Budgeting and Appropriating: A Prism Through Which A Philosophy of Governing Shines

Now that Congress has agreed on a budget deal, the next step in the process is to appropriate the funds for various programs, from agriculture to transportation.  The outcome of this process will be about more than just numbers.

Indeed, according the the House of Representatives, the budget is more than just a bunch of numbers:

The budget resolution is the only legislative vehicle that views government comprehensively. It provides the framework for the consideration of other legislation. Ultimately, a budget is much more than series of numbers. It also serves as an expression of Congress’s principles, vision, and philosophy of governing.

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Democrat Budget Document: We Won on Ryan-Murray Budget Deal

Wednesday evening, as Senators finished voting on the so-called Bipartisan Budget Act of 2013, better known as Ryan-Murray, the internal document Sen. Patty Murray (D-WA) 7% used to sell the deal to her Democrat colleagues began landing in inboxes all around Washington.  The document, entitled “The Bipartisan Budget Act of 2013 is a Good Deal for Families, Communities, and the Economy,” portrays the deal as a significant win for Democrats.

After details became public, Heritage Action suggested the deal was “a significant achievement for the president, who believes that government spending is a panacea to America’s economic woes.”  Unfortunately, the contents of the Democrats’ internal document portray it as such.

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One Step Closer to a $63 Billion Spending Increase

Our nation is one step closer to a $63 billion spending increase, thanks to a group of Republican Senators who joined Senate Democrats to invoke cloture, or end debate, on the budget deal.  The Washington Post reports:

A bipartisan deal to roll back sharp spending cuts known as the sequester easily cleared a procedural hurdle in the U.S. Senate on Tuesday, ensuring that the agreement will be passed and sent to President Obama in the coming days.

Senators voted 67 to 33 to end debate and proceed to final passage on the budget agreement. A final vote could come as soon as Tuesday evening if Senate Republicans agree to speed things up. Otherwise, the chamber is likely to send the measure to the White House late Wednesday.

Passage of the budget measure was secured Monday when Sens. Orrin G. Hatch (Utah) and Johnny Isakson (Ga.) joined fellow Republican Sens. John McCain (Ariz.), Susan Collins (Maine) and Ronald H. Johnson (Wis.) in announcing they would help the Senate’s 55 Democrats assemble the 60 votes needed to clear a critical procedural vote and end debate on the budget measure.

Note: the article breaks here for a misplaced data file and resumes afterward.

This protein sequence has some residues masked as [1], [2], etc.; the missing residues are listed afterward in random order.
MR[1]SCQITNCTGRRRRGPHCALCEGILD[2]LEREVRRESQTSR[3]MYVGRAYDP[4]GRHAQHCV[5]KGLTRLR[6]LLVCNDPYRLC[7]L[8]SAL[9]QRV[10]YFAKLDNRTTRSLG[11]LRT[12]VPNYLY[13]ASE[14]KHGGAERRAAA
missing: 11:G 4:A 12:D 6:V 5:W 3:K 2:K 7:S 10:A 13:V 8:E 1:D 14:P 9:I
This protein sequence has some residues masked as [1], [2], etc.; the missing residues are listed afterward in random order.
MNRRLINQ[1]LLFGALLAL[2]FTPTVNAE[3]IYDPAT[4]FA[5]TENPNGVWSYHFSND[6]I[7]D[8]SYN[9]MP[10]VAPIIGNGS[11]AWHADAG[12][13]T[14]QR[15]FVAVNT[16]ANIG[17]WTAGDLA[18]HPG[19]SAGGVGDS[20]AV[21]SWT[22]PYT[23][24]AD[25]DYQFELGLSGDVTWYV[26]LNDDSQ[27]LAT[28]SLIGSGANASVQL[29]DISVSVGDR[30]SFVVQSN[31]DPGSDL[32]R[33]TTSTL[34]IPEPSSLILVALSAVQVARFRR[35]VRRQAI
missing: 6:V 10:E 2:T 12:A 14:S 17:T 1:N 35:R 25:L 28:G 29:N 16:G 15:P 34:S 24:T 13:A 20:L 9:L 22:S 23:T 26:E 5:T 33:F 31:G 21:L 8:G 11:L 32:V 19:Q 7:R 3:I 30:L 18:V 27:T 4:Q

This is a huge mistake, as we’ve explained here and here.  Proponents of the budget deal say it will help prevent another government shutdown, but it will actually reduce conservatives’ leverage to prevent further spending increases:

According to the Washington Post, “After more than two years of constant crisis, the emerging agreement amounts to little more than a cease fire. Republicans and Democrats are abandoning their debt-reduction goals, laying down arms and, for the moment, trying to avoid another…standoff.” In short, this agreement is an effort to limit the number of fiscal standoffs over the next two years.  Each of these standoffs have led to sustained public attention on the $17 trillion national debt and a seemingly bipartisan inability to get the country’s fiscal house in order. This public attention has been good for the country, and these standoffs have provided leverage points necessary to control spending with a liberal Senate and White House.

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See Who Voted for the Ryan-Murray Spending Increase Budget

On Thursday night, the House passed the budget deal struck by Rep. Paul Ryan (R-WI) N/A% and Sen. Patty Murray (D-WA) 7% with a 332 to 94 vote. 62 Republicans voted against the budget deal that represents an immediate increase in federal spending — $63 billion over the next two years.

Did your representative to protect you from Washington’s out-of-control spending?

The budget deal lifts the discretionary spending caps to $1.012 trillion in 2014 and $1.014 trillion in 2015 and increases revenues through an assortment of tax increases (which are labeled fees) in exchange for promises of future spending reductions, some coming a decade later. This vote represents a  significant achievement for President Obama, who believes that government spending is a panacea to America’s economic woes.

The budget deal legislation will now move to the Senate, where a legislative gimmick has been found that will limit Senate conservative’s ability to block tax increases in future years.

Check our Scorecard and see how your Representative voted. Then make sure to thank your Representative if the voted against the spend-now, cut later budget deal.

See How Your Representative Voted

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Surprise! Harry Reid Is Happy About Conservative Bashing

Rep. John Boehner (R-OH) has been prominent in the news — here, here, and here, for example — in the past couple days for comments made regarding conservative groups with whom he disagrees about the Bipartisan Budget Act of 2013.

He was apparently not pleased that we released a statement about what our reaction to the budget deal may be if indeed it was comprised of the flawed policies that early reports were indicating it would be.  And the early indications proved accurate.  

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